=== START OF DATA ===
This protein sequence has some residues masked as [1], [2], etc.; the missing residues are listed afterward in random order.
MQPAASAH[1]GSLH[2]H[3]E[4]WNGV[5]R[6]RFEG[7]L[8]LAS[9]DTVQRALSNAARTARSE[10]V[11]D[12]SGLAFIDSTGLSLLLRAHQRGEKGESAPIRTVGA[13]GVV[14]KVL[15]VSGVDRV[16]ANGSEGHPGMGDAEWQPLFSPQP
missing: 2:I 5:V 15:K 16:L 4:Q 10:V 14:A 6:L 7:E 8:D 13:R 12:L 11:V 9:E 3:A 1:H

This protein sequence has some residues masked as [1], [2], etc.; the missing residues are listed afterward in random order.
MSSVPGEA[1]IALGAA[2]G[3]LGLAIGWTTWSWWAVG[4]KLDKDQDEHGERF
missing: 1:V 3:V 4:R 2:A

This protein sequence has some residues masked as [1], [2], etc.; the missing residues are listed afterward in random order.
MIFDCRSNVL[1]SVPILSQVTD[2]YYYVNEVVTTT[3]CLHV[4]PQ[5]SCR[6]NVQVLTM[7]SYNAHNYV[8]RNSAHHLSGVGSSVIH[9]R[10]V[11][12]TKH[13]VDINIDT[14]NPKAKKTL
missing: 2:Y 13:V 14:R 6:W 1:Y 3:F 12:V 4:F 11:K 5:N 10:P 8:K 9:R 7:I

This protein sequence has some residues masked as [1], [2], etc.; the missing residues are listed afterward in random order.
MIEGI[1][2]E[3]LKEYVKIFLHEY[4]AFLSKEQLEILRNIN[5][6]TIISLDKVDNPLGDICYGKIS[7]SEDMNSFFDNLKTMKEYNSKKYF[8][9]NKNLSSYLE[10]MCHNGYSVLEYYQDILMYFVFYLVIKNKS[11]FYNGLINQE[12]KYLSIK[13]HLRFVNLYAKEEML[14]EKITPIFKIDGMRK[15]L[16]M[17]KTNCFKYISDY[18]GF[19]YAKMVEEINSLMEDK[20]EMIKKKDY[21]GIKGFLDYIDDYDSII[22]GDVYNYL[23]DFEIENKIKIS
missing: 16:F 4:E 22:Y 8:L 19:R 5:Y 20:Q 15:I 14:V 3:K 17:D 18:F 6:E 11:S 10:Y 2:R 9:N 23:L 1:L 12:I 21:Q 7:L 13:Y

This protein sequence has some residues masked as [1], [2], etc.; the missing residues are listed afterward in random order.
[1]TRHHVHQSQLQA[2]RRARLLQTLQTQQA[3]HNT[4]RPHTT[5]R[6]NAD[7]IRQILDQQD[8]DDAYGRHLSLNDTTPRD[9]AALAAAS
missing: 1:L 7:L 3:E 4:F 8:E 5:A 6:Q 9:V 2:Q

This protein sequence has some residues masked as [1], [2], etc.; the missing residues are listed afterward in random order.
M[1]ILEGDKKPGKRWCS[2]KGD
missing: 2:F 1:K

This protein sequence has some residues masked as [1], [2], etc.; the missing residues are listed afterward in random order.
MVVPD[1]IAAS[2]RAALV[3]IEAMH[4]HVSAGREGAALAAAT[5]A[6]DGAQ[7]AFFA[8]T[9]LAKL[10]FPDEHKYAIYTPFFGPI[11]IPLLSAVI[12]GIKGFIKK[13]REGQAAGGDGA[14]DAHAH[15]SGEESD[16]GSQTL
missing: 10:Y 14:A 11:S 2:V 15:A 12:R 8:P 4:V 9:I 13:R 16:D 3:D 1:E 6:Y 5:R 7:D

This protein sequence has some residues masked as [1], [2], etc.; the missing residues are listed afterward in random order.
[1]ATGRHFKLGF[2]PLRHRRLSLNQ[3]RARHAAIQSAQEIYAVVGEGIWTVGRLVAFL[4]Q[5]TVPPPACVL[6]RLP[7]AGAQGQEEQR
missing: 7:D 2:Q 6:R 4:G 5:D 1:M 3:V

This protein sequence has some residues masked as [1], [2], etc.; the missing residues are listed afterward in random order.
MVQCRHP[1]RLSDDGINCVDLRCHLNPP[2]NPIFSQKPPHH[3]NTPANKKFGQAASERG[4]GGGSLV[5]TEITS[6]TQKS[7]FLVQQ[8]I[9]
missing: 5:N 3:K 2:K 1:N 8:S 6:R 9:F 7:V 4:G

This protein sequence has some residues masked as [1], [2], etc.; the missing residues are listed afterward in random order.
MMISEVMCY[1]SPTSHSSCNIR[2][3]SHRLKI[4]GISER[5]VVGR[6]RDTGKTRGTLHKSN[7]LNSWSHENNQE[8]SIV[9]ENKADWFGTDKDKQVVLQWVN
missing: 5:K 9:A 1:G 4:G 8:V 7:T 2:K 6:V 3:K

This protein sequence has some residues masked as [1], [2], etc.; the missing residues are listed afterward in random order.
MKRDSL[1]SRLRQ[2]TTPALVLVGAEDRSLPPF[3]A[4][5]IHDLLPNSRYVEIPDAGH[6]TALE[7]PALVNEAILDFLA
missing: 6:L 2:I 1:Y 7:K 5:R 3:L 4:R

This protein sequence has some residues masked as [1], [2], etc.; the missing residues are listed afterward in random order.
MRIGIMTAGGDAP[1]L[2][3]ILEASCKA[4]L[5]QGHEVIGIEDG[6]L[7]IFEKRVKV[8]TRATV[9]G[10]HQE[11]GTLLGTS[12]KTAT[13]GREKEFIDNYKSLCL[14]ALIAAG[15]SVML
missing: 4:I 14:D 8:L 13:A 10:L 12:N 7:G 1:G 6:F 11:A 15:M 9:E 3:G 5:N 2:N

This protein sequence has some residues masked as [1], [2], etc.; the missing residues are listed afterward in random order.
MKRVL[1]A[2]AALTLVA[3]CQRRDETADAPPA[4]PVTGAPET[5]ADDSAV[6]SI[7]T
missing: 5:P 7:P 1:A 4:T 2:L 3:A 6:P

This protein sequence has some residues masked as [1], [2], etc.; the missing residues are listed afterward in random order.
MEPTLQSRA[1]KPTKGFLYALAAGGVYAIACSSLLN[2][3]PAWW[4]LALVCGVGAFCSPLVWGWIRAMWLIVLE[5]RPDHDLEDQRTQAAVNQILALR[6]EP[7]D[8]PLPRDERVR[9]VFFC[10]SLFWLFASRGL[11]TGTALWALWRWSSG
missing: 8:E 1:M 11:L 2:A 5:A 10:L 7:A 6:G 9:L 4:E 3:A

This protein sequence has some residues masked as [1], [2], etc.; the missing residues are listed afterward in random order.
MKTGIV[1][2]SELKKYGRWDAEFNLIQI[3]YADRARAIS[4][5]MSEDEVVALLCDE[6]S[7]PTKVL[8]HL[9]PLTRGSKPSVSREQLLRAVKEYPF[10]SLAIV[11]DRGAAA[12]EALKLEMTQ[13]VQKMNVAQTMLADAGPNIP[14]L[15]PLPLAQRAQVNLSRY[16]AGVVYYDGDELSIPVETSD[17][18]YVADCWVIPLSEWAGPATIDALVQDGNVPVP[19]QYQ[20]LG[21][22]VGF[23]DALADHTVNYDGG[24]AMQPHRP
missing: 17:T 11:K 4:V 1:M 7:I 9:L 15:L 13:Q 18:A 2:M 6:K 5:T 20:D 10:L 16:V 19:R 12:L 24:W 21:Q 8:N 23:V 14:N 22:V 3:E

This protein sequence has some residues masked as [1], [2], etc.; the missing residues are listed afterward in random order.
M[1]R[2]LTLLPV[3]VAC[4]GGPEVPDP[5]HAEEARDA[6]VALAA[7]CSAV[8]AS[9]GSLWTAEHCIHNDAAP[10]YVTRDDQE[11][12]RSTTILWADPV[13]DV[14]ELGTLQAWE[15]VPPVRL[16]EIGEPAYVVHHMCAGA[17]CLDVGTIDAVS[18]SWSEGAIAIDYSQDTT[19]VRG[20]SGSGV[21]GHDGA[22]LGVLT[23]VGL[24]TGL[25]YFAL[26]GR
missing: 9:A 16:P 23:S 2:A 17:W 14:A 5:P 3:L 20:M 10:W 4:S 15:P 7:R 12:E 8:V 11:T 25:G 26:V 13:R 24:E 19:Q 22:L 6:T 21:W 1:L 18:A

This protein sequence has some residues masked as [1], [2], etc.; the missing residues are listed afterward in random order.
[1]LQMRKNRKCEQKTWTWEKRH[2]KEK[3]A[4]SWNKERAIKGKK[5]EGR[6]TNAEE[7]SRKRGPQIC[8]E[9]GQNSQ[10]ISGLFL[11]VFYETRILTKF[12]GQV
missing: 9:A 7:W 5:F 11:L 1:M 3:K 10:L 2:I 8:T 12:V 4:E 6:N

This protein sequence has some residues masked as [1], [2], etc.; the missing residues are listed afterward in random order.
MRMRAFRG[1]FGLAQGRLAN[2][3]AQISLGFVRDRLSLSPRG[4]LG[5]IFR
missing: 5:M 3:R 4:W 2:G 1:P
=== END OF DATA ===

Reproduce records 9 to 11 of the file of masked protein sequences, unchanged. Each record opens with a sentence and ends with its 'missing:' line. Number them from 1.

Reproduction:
This protein sequence has some residues masked as [1], [2], etc.; the missing residues are listed afterward in random order.
MVQCRHP[1]RLSDDGINCVDLRCHLNPP[2]NPIFSQKPPHH[3]NTPANKKFGQAASERG[4]GGGSLV[5]TEITS[6]TQKS[7]FLVQQ[8]I[9]
missing: 5:N 3:K 2:K 1:N 8:S 6:R 9:F 7:V 4:G

This protein sequence has some residues masked as [1], [2], etc.; the missing residues are listed afterward in random order.
MMISEVMCY[1]SPTSHSSCNIR[2][3]SHRLKI[4]GISER[5]VVGR[6]RDTGKTRGTLHKSN[7]LNSWSHENNQE[8]SIV[9]ENKADWFGTDKDKQVVLQWVN
missing: 5:K 9:A 1:G 4:G 8:V 7:T 2:K 6:V 3:K

This protein sequence has some residues masked as [1], [2], etc.; the missing residues are listed afterward in random order.
MKRDSL[1]SRLRQ[2]TTPALVLVGAEDRSLPPF[3]A[4][5]IHDLLPNSRYVEIPDAGH[6]TALE[7]PALVNEAILDFLA
missing: 6:L 2:I 1:Y 7:K 5:R 3:L 4:R